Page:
In 2016, the European Commission launched a 3-prong initiative to grow total online sales within the EU by reducing existing barriers and pushing for cross border fluidity. It is called “Single Digital Market“.
Three key issues the European Commission’s proposal addresses are:
- Cross Border Delivery of Goods
- Consumer Protection/Unfair Commercial Practices
Expats and internationals living in the Netherlands should be aware that they are able to purchase from retailers based in other EU countries (which offer shipping to the Netherlands) without any additional charges imposed, such as import duties. Not only does this expand the marketplace when shopping online, but it also makes it easier to find an English-language website to purchase from. Here in the Netherlands, the majority of retail websites do not offer an English-language option (even though over 90% of Dutch speakers understand English and English is a required language in Dutch schools).
There have been many developments in online retailing here in Holland over the past decade, but bi-lingual (Dutch/English) retail websites are still hard to find. For a non-Dutch speaker, this can make purchasing from a local website quite cumbersome. One usually has to rely on a translator app added to their browser which can be unreliable – it can only read raw text (none that is masked and none that is included within images) and translations can often be hard to understand. Plus browser translator apps usually only work on non-secure (http) web pages. This means even if the retail site has content that can be read, the connection switches to a secure connection during the checkout process, leaving the purchaser to muddle through the payment process.
A major problem with cross-border online shopping, is that a lot of smaller retailers (and many large retailers as well), do not offer shipping to another EU member country. This is surprising considering the free flow of goods is a key advantage of being an EU member. Retailers could certainly be earning more money simply by accepting orders from shoppers in other EU countries.
It also provides consumers with more choices and possibly better pricing. Because this is currently not the case, consumers in one location may be suffering location discrimination. The goal of the European Commission is to remove this type of consumer discrimination within the Union.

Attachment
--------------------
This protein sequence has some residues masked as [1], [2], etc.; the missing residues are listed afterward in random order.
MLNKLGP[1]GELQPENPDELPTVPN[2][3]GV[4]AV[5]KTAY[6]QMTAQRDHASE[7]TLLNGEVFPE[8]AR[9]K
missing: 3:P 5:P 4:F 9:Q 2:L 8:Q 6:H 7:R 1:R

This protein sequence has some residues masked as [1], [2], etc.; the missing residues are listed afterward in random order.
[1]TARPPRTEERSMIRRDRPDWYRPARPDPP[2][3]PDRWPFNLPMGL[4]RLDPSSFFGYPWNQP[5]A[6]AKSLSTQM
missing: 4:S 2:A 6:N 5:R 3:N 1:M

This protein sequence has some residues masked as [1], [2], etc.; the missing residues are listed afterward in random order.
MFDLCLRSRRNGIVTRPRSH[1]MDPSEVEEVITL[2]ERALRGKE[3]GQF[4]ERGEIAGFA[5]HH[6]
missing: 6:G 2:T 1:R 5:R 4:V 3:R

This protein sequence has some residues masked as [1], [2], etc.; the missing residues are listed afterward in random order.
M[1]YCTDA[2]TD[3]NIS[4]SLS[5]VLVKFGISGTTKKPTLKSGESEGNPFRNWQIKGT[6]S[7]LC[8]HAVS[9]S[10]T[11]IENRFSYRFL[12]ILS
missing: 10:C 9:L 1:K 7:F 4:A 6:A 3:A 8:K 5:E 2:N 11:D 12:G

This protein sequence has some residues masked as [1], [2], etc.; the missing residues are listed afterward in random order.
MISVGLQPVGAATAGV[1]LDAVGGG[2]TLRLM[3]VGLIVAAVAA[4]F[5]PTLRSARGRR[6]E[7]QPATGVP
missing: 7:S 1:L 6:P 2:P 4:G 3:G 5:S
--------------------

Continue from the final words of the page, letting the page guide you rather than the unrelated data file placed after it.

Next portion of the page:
Explanation of what the new European Commission E-commerce Proposal calls for…
As mentioned above, the EC proposal to accelerate total online sales across the Union targets three current barriers…
- Geo-Blocking is when a consumer living in one member state tries to access a business’ website in a different country and gets redirected back to the website for the country the person is living in. The consumer may have wanted to compare prices across member states in order to secure the best price. By being diverted back to the website for the country they are in, it basically discriminates against that consumer if a lower price is being offered by the same business in another member state. The proposal calls for a ban on geo-location diversion.
- Cross Border Delivery of Goods is often given as the reason why a retailer doesn’t want to offer delivery to other countries within the Union. In their research, the European Commission determined the actual additional shipping cost is far less than retailers are being charged by shipping companies and parcel forwarders. The EC proposal aims to increase regulatory oversight of parcel delivery service providers including greater price transparency of through the publication of domestic vs. cross-border shipping rates.
- Greater Consumer Protection and enforcement of regulations against Unfair Commercial Practices is the third major initiative within the EC proposal. The EC determined during its research that while specific laws are already in place to protect consumers, there are not enough resources in place or authority given to enforce these protections when it comes to cross-border commerce. The proposed revisions to the current regulations will provide enforcement agencies in the EU member states with the authority and infrastructure to work across borders more quickly and efficiently to address unlawful online practices.